Insulin-like growth factor II mRNA-binding protein 3 (IGF2BP3, IMP-3) is considered an oncofetal protein because of its time-dependent expression in human fetal tissues but not in adult tissues [6]. The expression of IGF2BP3 is strongly associated with advanced tumor stage and is a predictor of poor prognosis among patients with HCC as well as IGF2BP1 [7, 8]. Silencing IGF2BP3, a TLR4/NANOG–dependent gene, inhibits pluripotency genes and tumorigenesis and abrogates the chemoresistance of tumor-initiating cells [9]. In addition, its expression in triple-negative breast cancer cells, which are resistant to many chemotherapeutics, increased their sensitivity to doxorubicin and mitoxantrone significantly by directly binding to ABCG2 mRNA and regulating ABCG2 expression [10]. Our previous study showed that isocorydine (ICD) treatment significantly decreased the percentage of CD133+ cells in HCC [11]. However, the effective concentration of ICD was too high to be tested in a clinical trial [12, 13]. To improve the anticancer activity of ICD, ten ICD derivatives were tested. Among these derivatives, 8-amino-ICD (d-ICD) exerted an inhibitory effect on murine hepatoma H22-induced tumors and was selected for further analysis [14]. Our research here showed that d-ICD treatment inhibited HCC cell growth and sensitized cancer cells to sorafenib. Further investigation indicated that d-ICD diminished the CD133+ CSC subpopulation in HCC and downregulated ABCB1, ABCG2 and CD133 expression via IGF2BP3 suppression.

RESULTS

d-ICD inhibited the growth of HCC cells, particularly in the CD133+ subpopulation

To investigate the effect of d-ICD on HCC cell growth, the HCC cell lines MHCC-97L, MHCC-97H, Hep3B and PLC/PRF/5 were incubated with various concentrations of d-ICD for 24 to 48 h. Then, cell growth was measured by the MTT assay. Our results indicated that d-ICD inhibited HCC cell growth in a dose- and time-dependent manner similar to ICD (Figure 1A). Notably, the effective dose of d-ICD dramatically decreased in these HCC cell lines compared with the effective dose of ICD, which is approximately 200 μg/ml in HCC cells [11], almost ten times the effective dose of d-ICD. Moreover, the colony formation assay confirmed that Huh7 and MHCC-97L cell growth was suppressed by d-ICD (Supplementary Figure S1).

d-ICD inhibited HCC cells growth.

Figure 1: d-ICD inhibited HCC cells growth. A. Growth inhibition induced by the treatment of HCC cells with d-ICD for 24 h and 48 h. B. Growth inhibition induced by the treatment of MHCC-97L and PLC/PRF/5 cells with sorafenib combining with low dose of d-ICD for 24 h. (values were represented as the mean ± SD; *p < 0.05, **p < 0.01; t-test, vs cells treated with sorafenib only) C. Growth inhibition induced by the treatment of CD133+ and CD133 HCC cells with d-ICD for 24 h. (values were represented as the mean ± SD; *p < 0.05, **p < 0.01; Student t test, vs corresponding CD133 cells group).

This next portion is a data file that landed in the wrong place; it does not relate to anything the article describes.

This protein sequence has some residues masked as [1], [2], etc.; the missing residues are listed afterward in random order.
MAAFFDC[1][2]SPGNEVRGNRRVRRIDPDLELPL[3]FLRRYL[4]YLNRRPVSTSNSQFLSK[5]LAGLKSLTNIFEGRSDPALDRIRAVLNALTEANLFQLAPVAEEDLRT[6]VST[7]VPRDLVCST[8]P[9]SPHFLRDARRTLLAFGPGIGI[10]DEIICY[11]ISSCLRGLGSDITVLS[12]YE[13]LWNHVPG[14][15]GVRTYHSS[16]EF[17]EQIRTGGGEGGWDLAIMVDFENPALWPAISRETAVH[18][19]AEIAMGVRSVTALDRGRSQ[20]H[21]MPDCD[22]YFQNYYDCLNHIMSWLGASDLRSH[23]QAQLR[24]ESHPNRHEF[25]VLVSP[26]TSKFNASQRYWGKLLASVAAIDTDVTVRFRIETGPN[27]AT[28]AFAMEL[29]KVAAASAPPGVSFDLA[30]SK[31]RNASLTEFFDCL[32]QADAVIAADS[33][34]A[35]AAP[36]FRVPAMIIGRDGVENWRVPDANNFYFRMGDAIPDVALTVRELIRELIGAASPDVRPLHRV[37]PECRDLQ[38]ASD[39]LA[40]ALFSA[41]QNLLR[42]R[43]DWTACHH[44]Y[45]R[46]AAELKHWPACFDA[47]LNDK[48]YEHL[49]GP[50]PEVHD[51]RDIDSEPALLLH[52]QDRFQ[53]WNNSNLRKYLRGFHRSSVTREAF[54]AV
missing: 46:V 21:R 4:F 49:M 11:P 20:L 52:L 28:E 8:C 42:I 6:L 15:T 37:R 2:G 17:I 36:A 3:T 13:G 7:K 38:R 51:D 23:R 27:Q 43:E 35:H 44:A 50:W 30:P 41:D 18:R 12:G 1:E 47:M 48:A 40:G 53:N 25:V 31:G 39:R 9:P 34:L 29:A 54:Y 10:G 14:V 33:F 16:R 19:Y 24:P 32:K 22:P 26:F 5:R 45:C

Because sorafenib is currently a commonly used anti-HCC drug in clinics, we analyzed the effect of a low d-ICD dose, which inhibition ratio was approximately 10% in the corresponding cell line, combined with different doses of sorafenib in HCC cells to determine whether these compounds act synergistically. MTT assays performed 24 h after drug treatment showed that the MHCC-97L, PLC/PRF/5 and Huh7 cells were more sensitive to this drug combination compared with sorafenib treatment alone, indicating that this low dose of d-ICD enhances the cytotoxic effect of sorafenib on HCC cells in vitro (Figure 1B, Supplementary Figure S1).

We also examined the sensitivity of the CD133+ subpopulation to d-ICD. A magnetic-activated cell sorting experiment was performed to separate the CD133+ and CD133 subpopulations in PLC/PRF/5, MHCC-97L and Huh7 cells. After the cells were treated for 24 h, d-ICD exerted stronger cell growth inhibition on both the PLC/PRF/5, MHCC-97L and Huh7 CD133+ cell populations than the corresponding CD133 cell populations (Figure 1C, Supplementary Figure S1). CD133 expression in different subpopulations was confirmed by western blot analysis to establish the separation efficiency. These results demonstrated that d-ICD exerts an effect similar to that of ICD on cell growth inhibition and CD133+ subpopulation depletion in HCC cell lines. Moreover, we found that d-ICD sensitizes HCC cells to sorafenib treatment.

IGF2BP3 downregulation contributed to the suppression of d-ICD-induced drug resistance